# Finite difference methods for option pricing

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**Finite difference methods for option pricing** are numerical methods used in mathematical finance for the valuation of options.^{[1]} Finite difference methods were first applied to option pricing by Eduardo Schwartz in 1977.^{[2]}^{[3]}^{:180}

In general, finite difference methods are used to price options by approximating the (continuous-time) differential equation that describes how an option price evolves over time by a set of (discrete-time) difference equations. The discrete difference equations may then be solved iteratively to calculate a price for the option.^{[4]} The approach arises since the evolution of the option value can be modelled via a partial differential equation (PDE), as a function of (at least) time and price of underlying; see for example the Black–Scholes PDE. Once in this form, a finite difference model can be derived, and the valuation obtained.^{[2]}

The approach can be used to solve derivative pricing problems that have, in general, the same level of complexity as those problems solved by tree approaches.^{[1]}

## Method[edit]

As above, the PDE is expressed in a discretized form, using finite differences, and the evolution in the option price is then modelled using a lattice with corresponding dimensions: time runs from 0 to maturity; and price runs from 0 to a "high" value, such that the option is deeply in or out of the money. The option is then valued as follows:^{[5]}

- Maturity values are simply the difference between the exercise price of the option and the value of the underlying at each point.
- Values at the boundary prices are set based on moneyness or arbitrage bounds on option prices.
- Values at other lattice points are calculated recursively (iteratively), starting at the time step preceding maturity and ending at time = 0. Here, using a technique such as Crank–Nicolson or the explicit method:

- the PDE is discretized per the technique chosen, such that the value at each lattice point is specified as a function of the value at later and adjacent points; see Stencil (numerical analysis);
- the value at each point is then found using the technique in question.

- 4. The value of the option today, where the underlying is at its spot price, (or at any time/price combination,) is then found by interpolation.

## Application[edit]

As above, these methods can solve derivative pricing problems that have, in general, the same level of complexity as those problems solved by tree approaches,^{[1]} but, given their relative complexity, are usually employed only when other approaches are inappropriate; an example here, being changing interest rates and / or time linked dividend policy. At the same time, like tree-based methods, this approach is limited in terms of the number of underlying variables, and for problems with multiple dimensions, Monte Carlo methods for option pricing are usually preferred. ^{[3]}^{:182} Note that, when standard assumptions are applied, the explicit technique encompasses the binomial- and trinomial tree methods.^{[6]} Tree based methods, then, suitably parameterized, are a special case of the explicit finite difference method.^{[7]}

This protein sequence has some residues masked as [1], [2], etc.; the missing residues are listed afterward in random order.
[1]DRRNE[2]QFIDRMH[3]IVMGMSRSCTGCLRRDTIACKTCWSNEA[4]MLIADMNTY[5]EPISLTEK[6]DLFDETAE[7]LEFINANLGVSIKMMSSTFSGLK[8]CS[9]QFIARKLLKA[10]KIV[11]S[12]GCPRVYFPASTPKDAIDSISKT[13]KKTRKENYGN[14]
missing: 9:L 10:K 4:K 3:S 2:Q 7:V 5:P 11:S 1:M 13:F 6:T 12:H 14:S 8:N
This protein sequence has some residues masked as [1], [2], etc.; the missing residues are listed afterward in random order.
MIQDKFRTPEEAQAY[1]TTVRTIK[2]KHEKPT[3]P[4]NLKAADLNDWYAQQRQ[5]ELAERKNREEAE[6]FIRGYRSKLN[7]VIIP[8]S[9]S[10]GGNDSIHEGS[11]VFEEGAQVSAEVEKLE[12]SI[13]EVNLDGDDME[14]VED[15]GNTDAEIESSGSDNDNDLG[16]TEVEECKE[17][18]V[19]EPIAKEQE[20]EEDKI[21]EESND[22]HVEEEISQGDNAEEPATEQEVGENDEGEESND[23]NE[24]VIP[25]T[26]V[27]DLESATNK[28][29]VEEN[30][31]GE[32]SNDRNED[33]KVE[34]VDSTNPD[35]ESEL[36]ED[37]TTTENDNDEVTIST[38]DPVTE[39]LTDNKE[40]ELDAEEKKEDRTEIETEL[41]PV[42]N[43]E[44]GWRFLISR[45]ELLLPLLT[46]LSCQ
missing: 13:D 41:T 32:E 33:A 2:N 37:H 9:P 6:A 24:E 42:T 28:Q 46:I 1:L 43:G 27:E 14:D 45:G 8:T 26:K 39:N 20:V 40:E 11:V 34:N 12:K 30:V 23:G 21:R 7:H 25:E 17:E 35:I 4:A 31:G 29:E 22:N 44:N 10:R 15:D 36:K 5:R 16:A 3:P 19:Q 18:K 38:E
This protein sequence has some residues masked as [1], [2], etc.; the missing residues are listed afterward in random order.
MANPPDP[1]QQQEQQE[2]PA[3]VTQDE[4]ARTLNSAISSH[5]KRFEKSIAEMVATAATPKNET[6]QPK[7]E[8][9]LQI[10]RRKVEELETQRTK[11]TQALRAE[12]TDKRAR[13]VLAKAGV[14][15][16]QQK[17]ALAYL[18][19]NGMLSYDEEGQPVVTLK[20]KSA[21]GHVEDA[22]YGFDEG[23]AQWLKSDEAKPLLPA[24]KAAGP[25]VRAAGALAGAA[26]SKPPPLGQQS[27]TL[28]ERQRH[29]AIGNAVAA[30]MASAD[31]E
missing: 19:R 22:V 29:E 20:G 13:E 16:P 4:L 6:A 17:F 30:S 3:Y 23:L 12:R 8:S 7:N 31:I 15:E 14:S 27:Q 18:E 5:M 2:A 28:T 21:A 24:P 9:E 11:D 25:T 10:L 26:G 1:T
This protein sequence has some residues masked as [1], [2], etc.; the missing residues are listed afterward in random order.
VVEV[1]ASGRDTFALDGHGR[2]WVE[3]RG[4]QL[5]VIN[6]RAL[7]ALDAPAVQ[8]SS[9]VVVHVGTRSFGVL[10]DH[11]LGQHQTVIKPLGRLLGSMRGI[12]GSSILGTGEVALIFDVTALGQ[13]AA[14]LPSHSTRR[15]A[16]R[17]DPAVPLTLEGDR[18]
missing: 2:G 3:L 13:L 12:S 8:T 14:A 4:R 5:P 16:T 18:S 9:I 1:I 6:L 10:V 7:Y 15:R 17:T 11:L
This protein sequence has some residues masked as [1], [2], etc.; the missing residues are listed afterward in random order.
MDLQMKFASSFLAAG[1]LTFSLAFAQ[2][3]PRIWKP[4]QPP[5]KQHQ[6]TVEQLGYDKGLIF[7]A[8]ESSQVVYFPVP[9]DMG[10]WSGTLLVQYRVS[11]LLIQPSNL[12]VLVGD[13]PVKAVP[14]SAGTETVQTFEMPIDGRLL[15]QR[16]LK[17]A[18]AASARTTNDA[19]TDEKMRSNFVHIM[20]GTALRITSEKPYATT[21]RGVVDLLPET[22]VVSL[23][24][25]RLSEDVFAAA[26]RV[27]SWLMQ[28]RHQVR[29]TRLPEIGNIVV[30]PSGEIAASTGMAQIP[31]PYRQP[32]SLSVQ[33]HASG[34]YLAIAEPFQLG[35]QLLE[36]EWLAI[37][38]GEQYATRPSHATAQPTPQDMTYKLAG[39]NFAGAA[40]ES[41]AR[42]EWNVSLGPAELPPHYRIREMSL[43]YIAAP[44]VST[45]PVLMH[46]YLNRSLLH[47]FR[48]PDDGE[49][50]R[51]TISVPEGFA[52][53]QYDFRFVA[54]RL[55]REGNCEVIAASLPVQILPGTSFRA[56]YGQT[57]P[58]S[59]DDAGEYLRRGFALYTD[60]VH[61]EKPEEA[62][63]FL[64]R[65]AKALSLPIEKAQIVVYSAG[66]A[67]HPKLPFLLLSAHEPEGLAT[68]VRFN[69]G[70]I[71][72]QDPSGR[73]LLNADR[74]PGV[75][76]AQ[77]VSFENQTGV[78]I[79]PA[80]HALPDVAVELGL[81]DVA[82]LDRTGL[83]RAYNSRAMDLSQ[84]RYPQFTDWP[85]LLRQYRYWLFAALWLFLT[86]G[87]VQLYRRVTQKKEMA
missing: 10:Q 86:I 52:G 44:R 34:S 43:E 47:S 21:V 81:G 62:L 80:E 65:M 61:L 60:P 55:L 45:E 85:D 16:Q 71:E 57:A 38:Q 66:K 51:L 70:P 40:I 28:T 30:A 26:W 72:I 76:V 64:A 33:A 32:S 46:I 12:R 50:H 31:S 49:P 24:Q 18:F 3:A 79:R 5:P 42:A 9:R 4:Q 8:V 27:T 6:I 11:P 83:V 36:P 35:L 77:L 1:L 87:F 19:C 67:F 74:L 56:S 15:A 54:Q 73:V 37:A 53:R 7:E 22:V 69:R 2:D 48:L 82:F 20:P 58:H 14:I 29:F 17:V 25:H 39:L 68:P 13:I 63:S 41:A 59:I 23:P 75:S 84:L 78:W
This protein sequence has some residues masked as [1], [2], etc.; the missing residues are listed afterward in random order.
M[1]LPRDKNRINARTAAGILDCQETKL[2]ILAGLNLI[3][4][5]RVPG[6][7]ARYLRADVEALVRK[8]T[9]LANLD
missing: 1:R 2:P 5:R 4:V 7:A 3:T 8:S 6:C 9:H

## References[edit]

- ^
^{a}^{b}^{c}Hull, John C. (2002).*Options, Futures and Other Derivatives*(5th ed.). Prentice Hall. ISBN 978-0-13-009056-0. - ^
^{a}^{b}Schwartz, E. (January 1977). "The Valuation of Warrants: Implementing a New Approach".*Journal of Financial Economics*.**4**: 79–94. doi:10.1016/0304-405X(77)90037-X. - ^
^{a}^{b}Boyle, Phelim; Feidhlim Boyle (2001).*Derivatives: The Tools That Changed Finance*. Risk Publications. ISBN 978-1899332885. **^**Phil Goddard (N.D.).*Option Pricing – Finite Difference Methods***^**Wilmott, P.; Howison, S.; Dewynne, J. (1995).*The Mathematics of Financial Derivatives: A Student Introduction*. Cambridge University Press. ISBN 978-0-521-49789-3.**^**Brennan, M.; Schwartz, E. (September 1978). "Finite Difference Methods and Jump Processes Arising in the Pricing of Contingent Claims: A Synthesis".*Journal of Financial and Quantitative Analysis*.**13**(3): 461–474. doi:10.2307/2330152. JSTOR 2330152.**^**Rubinstein, M. (2000). "On the Relation Between Binomial and Trinomial Option Pricing Models".*Journal of Derivatives*.**8**(2): 47–50. CiteSeerX 10.1.1.43.5394. doi:10.3905/jod.2000.319149. Archived from the original on June 22, 2007.

## External links[edit]

- Option Pricing Using Finite Difference Methods, Prof. Don M. Chance, Louisiana State University
- Finite Difference Approach to Option Pricing (includes Matlab Code); Numerical Solution of Black–Scholes Equation, Tom Coleman, Cornell University
- Option Pricing – Finite Difference Methods, Dr. Phil Goddard
- Numerically Solving PDE’s: Crank-Nicolson Algorithm, Prof. R. Jones, Simon Fraser University
- Numerical Schemes for Pricing Options, Prof. Yue Kuen Kwok, Hong Kong University of Science and Technology
- Introduction to the Numerical Solution of Partial Differential Equations in Finance, Claus Munk, University of Aarhus
- Numerical Methods for the Valuation of Financial Derivatives, D.B. Ntwiga, University of the Western Cape
- The Finite Difference Method, Katia Rocha, Instituto de Pesquisa Econômica Aplicada
- Analytical Finance: Finite difference methods, Jan Röman, Mälardalen University